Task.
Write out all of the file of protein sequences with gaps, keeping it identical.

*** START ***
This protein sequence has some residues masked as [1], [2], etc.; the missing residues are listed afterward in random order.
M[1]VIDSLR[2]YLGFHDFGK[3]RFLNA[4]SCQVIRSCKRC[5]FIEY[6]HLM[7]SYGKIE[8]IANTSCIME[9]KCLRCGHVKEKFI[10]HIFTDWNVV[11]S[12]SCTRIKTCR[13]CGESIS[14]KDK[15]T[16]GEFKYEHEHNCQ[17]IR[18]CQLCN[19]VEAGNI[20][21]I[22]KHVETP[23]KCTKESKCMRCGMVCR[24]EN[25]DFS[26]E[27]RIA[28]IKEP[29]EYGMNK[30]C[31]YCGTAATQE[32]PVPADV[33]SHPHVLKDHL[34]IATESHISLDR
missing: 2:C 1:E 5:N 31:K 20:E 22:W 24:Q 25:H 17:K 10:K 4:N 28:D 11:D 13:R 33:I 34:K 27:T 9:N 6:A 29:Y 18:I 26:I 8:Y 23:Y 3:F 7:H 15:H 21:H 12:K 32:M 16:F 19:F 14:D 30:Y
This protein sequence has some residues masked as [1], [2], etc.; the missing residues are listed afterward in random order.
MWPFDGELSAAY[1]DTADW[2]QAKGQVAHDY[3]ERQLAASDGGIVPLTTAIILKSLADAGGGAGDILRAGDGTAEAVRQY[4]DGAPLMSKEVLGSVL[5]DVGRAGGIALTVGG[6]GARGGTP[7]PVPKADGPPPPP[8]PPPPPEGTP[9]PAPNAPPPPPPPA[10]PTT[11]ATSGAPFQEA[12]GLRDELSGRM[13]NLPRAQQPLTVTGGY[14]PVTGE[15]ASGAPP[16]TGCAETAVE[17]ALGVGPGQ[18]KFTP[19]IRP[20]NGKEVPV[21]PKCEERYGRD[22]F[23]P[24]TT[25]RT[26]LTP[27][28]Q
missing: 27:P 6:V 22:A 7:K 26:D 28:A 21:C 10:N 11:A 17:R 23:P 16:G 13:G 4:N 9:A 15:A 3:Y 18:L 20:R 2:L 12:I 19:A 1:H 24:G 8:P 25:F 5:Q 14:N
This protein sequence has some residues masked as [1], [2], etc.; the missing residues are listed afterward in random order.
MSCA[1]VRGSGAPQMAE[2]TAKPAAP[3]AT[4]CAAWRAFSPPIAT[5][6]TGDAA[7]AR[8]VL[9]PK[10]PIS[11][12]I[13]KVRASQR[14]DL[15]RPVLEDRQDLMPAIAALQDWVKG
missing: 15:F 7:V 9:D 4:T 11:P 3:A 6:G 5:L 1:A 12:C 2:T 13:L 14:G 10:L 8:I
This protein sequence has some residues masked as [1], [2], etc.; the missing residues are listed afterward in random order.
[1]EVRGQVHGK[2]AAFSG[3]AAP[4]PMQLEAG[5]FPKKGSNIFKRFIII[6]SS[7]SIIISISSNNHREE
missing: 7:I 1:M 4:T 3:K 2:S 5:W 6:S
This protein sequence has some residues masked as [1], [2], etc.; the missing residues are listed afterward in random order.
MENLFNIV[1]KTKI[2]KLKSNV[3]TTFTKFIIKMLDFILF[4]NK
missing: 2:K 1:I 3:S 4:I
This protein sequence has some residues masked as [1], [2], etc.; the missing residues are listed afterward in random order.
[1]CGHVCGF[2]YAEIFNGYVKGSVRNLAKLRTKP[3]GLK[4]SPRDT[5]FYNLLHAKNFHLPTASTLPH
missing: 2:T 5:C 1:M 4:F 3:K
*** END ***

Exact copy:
This protein sequence has some residues masked as [1], [2], etc.; the missing residues are listed afterward in random order.
M[1]VIDSLR[2]YLGFHDFGK[3]RFLNA[4]SCQVIRSCKRC[5]FIEY[6]HLM[7]SYGKIE[8]IANTSCIME[9]KCLRCGHVKEKFI[10]HIFTDWNVV[11]S[12]SCTRIKTCR[13]CGESIS[14]KDK[15]T[16]GEFKYEHEHNCQ[17]IR[18]CQLCN[19]VEAGNI[20][21]I[22]KHVETP[23]KCTKESKCMRCGMVCR[24]EN[25]DFS[26]E[27]RIA[28]IKEP[29]EYGMNK[30]C[31]YCGTAATQE[32]PVPADV[33]SHPHVLKDHL[34]IATESHISLDR
missing: 2:C 1:E 5:N 31:K 20:E 22:W 24:Q 25:H 17:K 10:K 4:N 28:D 11:D 13:R 33:I 34:K 27:T 9:N 6:A 29:Y 18:I 26:I 8:Y 23:Y 3:F 7:H 15:H 21:H 12:K 32:M 16:F 19:F 14:D 30:Y
This protein sequence has some residues masked as [1], [2], etc.; the missing residues are listed afterward in random order.
MWPFDGELSAAY[1]DTADW[2]QAKGQVAHDY[3]ERQLAASDGGIVPLTTAIILKSLADAGGGAGDILRAGDGTAEAVRQY[4]DGAPLMSKEVLGSVL[5]DVGRAGGIALTVGG[6]GARGGTP[7]PVPKADGPPPPP[8]PPPPPEGTP[9]PAPNAPPPPPPPA[10]PTT[11]ATSGAPFQEA[12]GLRDELSGRM[13]NLPRAQQPLTVTGGY[14]PVTGE[15]ASGAPP[16]TGCAETAVE[17]ALGVGPGQ[18]KFTP[19]IRP[20]NGKEVPV[21]PKCEERYGRD[22]F[23]P[24]TT[25]RT[26]LTP[27][28]Q
missing: 27:P 6:V 22:A 7:K 26:D 28:A 21:C 10:N 11:A 17:R 23:P 16:G 13:G 4:N 9:A 15:A 3:Y 18:L 20:R 2:L 12:I 19:A 1:H 24:G 8:P 25:F 5:Q 14:N
This protein sequence has some residues masked as [1], [2], etc.; the missing residues are listed afterward in random order.
MSCA[1]VRGSGAPQMAE[2]TAKPAAP[3]AT[4]CAAWRAFSPPIAT[5][6]TGDAA[7]AR[8]VL[9]PK[10]PIS[11][12]I[13]KVRASQR[14]DL[15]RPVLEDRQDLMPAIAALQDWVKG
missing: 15:F 7:V 9:D 4:T 11:P 3:A 6:G 5:L 1:A 12:C 2:T 13:L 14:G 10:L 8:I
This protein sequence has some residues masked as [1], [2], etc.; the missing residues are listed afterward in random order.
[1]EVRGQVHGK[2]AAFSG[3]AAP[4]PMQLEAG[5]FPKKGSNIFKRFIII[6]SS[7]SIIISISSNNHREE
missing: 7:I 1:M 4:T 3:K 2:S 5:W 6:S
This protein sequence has some residues masked as [1], [2], etc.; the missing residues are listed afterward in random order.
MENLFNIV[1]KTKI[2]KLKSNV[3]TTFTKFIIKMLDFILF[4]NK
missing: 2:K 1:I 3:S 4:I
This protein sequence has some residues masked as [1], [2], etc.; the missing residues are listed afterward in random order.
[1]CGHVCGF[2]YAEIFNGYVKGSVRNLAKLRTKP[3]GLK[4]SPRDT[5]FYNLLHAKNFHLPTASTLPH
missing: 2:T 5:C 1:M 4:F 3:K